Over the long haul, the stock market has historically provided roughly an 8 % return per year. This is a statistic that has been tracked since the Great Depression of 1929. However, during this period of time, we have seen some major bear markets with spikes downward. One of these downward spikes which has been extremely evident, occurred recently during the turbulent financial credit crisis of 2008. It certainly is not mandatory for investors to remain in stocks during these horrific financial times, as there are other safer instruments that are available and should be utilized during these periods of uncertainty.
Money market instruments are an excellent and viable choice during these volatile times, to help preserve capital, and to provide almost instantaneous access to these funds (usually you can gain access within 2-3 business days), should the need arise. By definition, money market instruments are short-term debt securities (which typically mature in under one year), and are typically considered to be almost equivalent to cash, since you can liquidate them quickly to “cash out”. Money market instruments are usually considered to be very safe instruments, and are usually issued by financial institutions, mega-corporations, or by the U.S. government itself. For the consumer, the quickest way to gain access to these investment vehicles, are through money market mutual funds through your brokerage account, or via money market bank accounts.
Historically, money market rates have increased and decreased in unison with shifts of government fiscal policy and resultant interest rates. In the last 20 years, we have seen money market rates in excess of 6 %, and as low as close to 0 %. With interest rates at the low end of the historical curve these days, money market instruments are at their historical lower end. It should be noted that money markets always maintain a $ 1 per share cost, and issue interest on this per share basis.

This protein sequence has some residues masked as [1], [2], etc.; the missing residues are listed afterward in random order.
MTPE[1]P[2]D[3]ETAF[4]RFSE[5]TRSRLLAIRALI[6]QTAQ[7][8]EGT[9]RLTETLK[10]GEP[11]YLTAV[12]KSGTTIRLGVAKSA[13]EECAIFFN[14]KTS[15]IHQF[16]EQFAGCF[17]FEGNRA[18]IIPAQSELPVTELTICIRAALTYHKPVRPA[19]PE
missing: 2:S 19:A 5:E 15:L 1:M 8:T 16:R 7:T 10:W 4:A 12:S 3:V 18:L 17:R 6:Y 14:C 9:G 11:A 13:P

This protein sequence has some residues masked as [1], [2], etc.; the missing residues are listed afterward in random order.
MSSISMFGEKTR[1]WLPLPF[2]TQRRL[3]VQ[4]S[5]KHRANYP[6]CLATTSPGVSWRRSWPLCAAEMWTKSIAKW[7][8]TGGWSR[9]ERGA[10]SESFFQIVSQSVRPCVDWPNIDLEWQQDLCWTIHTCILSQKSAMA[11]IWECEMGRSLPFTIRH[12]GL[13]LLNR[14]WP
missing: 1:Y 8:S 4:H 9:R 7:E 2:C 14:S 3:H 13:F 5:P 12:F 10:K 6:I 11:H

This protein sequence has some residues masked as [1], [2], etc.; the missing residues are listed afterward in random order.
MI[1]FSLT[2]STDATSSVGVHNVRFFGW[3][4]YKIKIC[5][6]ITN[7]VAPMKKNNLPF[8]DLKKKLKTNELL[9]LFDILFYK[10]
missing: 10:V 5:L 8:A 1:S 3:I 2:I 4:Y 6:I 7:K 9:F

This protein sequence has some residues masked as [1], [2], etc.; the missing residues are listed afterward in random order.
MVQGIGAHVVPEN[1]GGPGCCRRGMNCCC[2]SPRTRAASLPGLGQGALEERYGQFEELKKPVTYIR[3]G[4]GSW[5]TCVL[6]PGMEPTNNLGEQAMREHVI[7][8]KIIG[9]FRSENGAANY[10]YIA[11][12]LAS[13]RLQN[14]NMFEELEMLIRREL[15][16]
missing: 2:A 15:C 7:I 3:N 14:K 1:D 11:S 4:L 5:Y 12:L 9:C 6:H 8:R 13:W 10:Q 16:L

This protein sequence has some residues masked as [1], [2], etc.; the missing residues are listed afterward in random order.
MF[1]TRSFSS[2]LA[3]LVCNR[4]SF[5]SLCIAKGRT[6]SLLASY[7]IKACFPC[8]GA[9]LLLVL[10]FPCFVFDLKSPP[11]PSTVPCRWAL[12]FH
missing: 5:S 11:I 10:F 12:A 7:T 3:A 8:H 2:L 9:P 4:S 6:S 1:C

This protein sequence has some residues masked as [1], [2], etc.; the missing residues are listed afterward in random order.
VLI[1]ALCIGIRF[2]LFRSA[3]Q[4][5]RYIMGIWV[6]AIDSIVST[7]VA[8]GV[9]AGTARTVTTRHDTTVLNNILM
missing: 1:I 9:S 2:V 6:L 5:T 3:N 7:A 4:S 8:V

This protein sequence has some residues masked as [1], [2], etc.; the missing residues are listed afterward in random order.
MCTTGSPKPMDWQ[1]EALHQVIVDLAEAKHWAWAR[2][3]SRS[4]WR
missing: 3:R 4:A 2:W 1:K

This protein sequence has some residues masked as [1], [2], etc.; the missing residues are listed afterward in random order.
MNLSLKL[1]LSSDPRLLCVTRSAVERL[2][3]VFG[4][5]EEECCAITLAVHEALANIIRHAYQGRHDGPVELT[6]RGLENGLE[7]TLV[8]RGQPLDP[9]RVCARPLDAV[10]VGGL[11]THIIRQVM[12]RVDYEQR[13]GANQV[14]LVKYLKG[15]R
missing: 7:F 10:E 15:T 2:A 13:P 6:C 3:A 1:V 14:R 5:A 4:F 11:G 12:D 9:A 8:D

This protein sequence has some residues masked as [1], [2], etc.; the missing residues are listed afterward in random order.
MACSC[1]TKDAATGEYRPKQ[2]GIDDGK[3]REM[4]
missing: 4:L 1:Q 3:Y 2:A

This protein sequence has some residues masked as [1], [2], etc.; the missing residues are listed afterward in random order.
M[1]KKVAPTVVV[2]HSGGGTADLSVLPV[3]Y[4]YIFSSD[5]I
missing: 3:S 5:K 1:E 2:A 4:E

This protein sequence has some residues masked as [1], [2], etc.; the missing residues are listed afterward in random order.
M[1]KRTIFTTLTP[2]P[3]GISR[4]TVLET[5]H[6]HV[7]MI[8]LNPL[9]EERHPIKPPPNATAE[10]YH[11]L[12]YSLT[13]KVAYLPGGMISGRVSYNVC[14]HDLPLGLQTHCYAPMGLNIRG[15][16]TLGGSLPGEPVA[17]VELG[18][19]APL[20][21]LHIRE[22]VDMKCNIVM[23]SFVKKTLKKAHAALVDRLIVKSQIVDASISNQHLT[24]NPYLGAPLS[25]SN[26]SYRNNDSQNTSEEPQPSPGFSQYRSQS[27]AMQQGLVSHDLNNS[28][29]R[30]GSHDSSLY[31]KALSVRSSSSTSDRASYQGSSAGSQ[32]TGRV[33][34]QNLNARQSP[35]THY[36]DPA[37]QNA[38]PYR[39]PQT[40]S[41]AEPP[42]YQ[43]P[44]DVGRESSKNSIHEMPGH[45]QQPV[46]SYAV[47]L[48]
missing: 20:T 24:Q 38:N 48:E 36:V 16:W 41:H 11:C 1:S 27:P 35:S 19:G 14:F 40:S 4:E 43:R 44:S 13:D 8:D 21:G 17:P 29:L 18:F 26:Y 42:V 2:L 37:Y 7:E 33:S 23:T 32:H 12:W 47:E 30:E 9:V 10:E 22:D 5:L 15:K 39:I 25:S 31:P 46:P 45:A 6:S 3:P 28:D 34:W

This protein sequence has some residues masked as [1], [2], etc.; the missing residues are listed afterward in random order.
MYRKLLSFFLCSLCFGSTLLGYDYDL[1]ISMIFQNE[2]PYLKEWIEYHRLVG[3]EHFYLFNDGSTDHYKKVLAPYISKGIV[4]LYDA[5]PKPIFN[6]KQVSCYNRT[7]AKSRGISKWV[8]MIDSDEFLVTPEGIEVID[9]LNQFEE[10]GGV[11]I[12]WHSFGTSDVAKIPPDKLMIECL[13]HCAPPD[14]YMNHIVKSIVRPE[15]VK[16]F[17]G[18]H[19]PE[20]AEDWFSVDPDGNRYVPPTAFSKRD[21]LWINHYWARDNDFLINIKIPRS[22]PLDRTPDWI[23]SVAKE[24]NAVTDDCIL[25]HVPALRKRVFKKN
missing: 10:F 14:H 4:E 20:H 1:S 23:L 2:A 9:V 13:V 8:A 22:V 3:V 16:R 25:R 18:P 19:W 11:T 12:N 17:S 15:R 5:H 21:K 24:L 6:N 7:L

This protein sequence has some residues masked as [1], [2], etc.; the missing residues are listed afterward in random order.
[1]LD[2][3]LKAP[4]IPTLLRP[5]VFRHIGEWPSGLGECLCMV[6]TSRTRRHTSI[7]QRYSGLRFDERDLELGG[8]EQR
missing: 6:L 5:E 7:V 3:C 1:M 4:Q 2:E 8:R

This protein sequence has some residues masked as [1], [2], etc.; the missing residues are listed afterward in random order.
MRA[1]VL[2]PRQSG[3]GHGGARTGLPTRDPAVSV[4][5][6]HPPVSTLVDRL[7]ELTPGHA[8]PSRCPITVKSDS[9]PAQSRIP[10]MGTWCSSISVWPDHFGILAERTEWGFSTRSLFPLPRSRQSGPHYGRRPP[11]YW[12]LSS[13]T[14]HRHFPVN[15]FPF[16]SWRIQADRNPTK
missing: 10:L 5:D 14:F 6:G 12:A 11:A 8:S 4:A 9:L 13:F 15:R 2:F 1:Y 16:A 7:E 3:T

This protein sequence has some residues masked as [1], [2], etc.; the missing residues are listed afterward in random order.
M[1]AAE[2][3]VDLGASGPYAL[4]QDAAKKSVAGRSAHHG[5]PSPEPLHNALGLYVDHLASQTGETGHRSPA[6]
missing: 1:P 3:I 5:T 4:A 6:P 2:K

Although most money market funds issues by government or big corporations are typically not guaranteed, most issued by banks are typically FDIC-insured, which makes them backed by the Federal government. Specifically, these are the ideal money markets to invest in. Although non-bank issued funds have been historically uninsured, since the mammoth financial credit crisis of 2008, the government is now guaranteeing them for the next year (at least), with a dedicated $ 50 billion dollar emergency pool. This guarantee was devised since a well-known money market mutual fund (the Reserve Primary Fund), broke the sacred $ 1 per share paid by investors of this fund. Since the fund was unable to cash out investors who requested liquidations, due to the fund’s exposure to failing Lehman Brothers’ Holdings debt, the government stepped in to calm the anxiety of money market investors (currently, over $ 3.3 trillion is invested in these funds in the U.S.). This was only the second time in U.S. history that the “breaking of the buck” had ever occurred.
Given the government’s assurance that all money market funds will be guaranteed by the government for the foreseeable future, and that most bank-issued funds are insured by the FDIC to the new limits of $ 250,000 ($ 500,000 for joint account holders), these instruments offer an excellent, liquid place to park one’s money, during trying, turbulent financial market times. Although you will not see gains in money markets like you will see gains in stock market index funds (over the long haul), the use of these instruments provide an excellent vehicle for cash preservation for those who need cash in the short-term, and/or for those looking to preserve their capital in a downward-spiking financial market.